Empowering Women in Business
Empowering Women in Business
The time has passed when we say women make just as good leaders as men
Leadership experts Jack Zenger and Joseph Folkman use 360 assessments to evaluate leadership effectiveness. Their studies show consistently that women are rated as more competent on almost every dimension of leadership.
But while they seem to perform better, they are less likely to be promoted into leadership positions.
So if women are great leaders, then what’s the problem?
There are two challenges:
That’s what Sara’s work involves.
She works with prospective, new and experienced leaders to help them get the positions they deserve and excel when they’re in them.
Her work is split between working with women in organisations and working with others who are carving their own paths in the world.
Businesses badly need female leaders because the skills they bring deliver results.
But the women themselves often mistake the skills they need to get those jobs and succeed in them.
There are hurdles at various points of career development and, unfortunately, while men usually sail over them, women can face greater challenges. We need to be more prepared in the areas that matter and have greater courage to attempt the jumps. It’s not a level playing field, but by adding skills and courage women can achieve the positions and enjoy the recognition they deserve.
Why Low Women’s Leadership Numbers Create a Lose-Lose Situation
How Women Lose
Research suggests that when women are turned down for leadership roles, they are less likely than men to re-apply, hence reducing the pool of women for future positions.
There is a tendency to suspect the company was right and that we don’t merit the position.
As a result of not being promoted, we can:
How Companies Lose
Having gender diversity at a senior level is correlated with healthy company results, and a better future for all concerned.
Companies without women in leadership positions risk being:
Getting Women into Leadership Positions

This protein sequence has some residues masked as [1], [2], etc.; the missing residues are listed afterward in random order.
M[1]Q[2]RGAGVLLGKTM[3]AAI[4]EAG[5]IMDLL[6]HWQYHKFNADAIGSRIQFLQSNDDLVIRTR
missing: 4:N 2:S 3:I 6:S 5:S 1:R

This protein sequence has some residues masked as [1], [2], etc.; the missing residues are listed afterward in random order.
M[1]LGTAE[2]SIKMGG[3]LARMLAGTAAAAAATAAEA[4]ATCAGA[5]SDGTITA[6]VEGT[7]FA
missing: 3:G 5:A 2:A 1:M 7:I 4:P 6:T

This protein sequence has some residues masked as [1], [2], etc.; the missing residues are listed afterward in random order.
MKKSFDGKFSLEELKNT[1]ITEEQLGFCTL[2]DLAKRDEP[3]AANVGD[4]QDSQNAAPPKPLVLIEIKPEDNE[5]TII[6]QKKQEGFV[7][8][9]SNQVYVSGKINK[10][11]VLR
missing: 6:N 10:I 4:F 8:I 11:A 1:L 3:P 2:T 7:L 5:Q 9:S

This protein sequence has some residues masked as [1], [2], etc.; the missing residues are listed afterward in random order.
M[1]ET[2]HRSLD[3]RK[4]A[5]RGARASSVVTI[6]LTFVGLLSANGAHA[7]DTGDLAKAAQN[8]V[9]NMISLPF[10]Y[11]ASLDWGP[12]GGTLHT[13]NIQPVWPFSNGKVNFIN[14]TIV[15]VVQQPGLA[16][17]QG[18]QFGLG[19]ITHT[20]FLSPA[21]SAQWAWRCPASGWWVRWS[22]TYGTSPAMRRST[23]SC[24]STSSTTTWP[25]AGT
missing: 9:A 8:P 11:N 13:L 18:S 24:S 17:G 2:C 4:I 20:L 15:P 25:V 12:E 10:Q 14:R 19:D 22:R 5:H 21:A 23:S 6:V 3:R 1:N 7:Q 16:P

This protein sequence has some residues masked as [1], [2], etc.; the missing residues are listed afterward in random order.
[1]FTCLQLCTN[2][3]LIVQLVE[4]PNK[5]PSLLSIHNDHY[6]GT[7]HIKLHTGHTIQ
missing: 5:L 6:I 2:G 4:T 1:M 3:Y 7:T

Women, more than men tend to believe that being good at your job alone will get you that leadership position you deserve.
But how well you do your current job is only part of the picture. If you have ever felt frustrated or puzzled that someone you regarded as under-qualified secured that leadership role, it may be because you misunderstand what is valued when companies choose leaders.
It’s sad but true that the meek don’t inherit the earth and the wallflowers don’t get recognised. According to Tomas Chamorro-Premuzic, when choosing leaders we tend to be more swayed by confidence than by competence.
And this is where women are at a particular disadvantage. Of course there are supremely confident women out there, but there are also women who are confident in their technical skills, but are less certain of their future success in business leadership roles. So they hold back, not wanting to seem pushy or boastful.
So what do women need to get those leadership positions?
As high performing school girls, we learnt some unhelpful habits when we strove to be perfect, to please others and not to draw attention to ourselves. Leadership means raising our heads above the parapet and then developing and executing a different vision from this higher perspective.
Our identities as leaders represent an evolved relationship with stakeholders and senior leadership, where we are valued for our business ideas as well as our specialist knowledge.
How we present ourselves in conversation, presentation and meetings says a lot about us. If we do it right we create trust and authority. This means examining behaviour as well as spoken language and understanding how to tailor it so others want to listen.
If we want to be effective we have to work through others. This means stepping out of our teams and supporting others in the business, as well as empowering our teams through effective delegation so we can have space to grow.
Self-belief is gold and when we back ourselves we progress so much further, easier.
Grit includes the courage to face difficult situations, having hard conversations and acknowledging vulnerability and the need for compassion.
Grit gives us resilience and persistence and the determination to be recognised as the leader we are.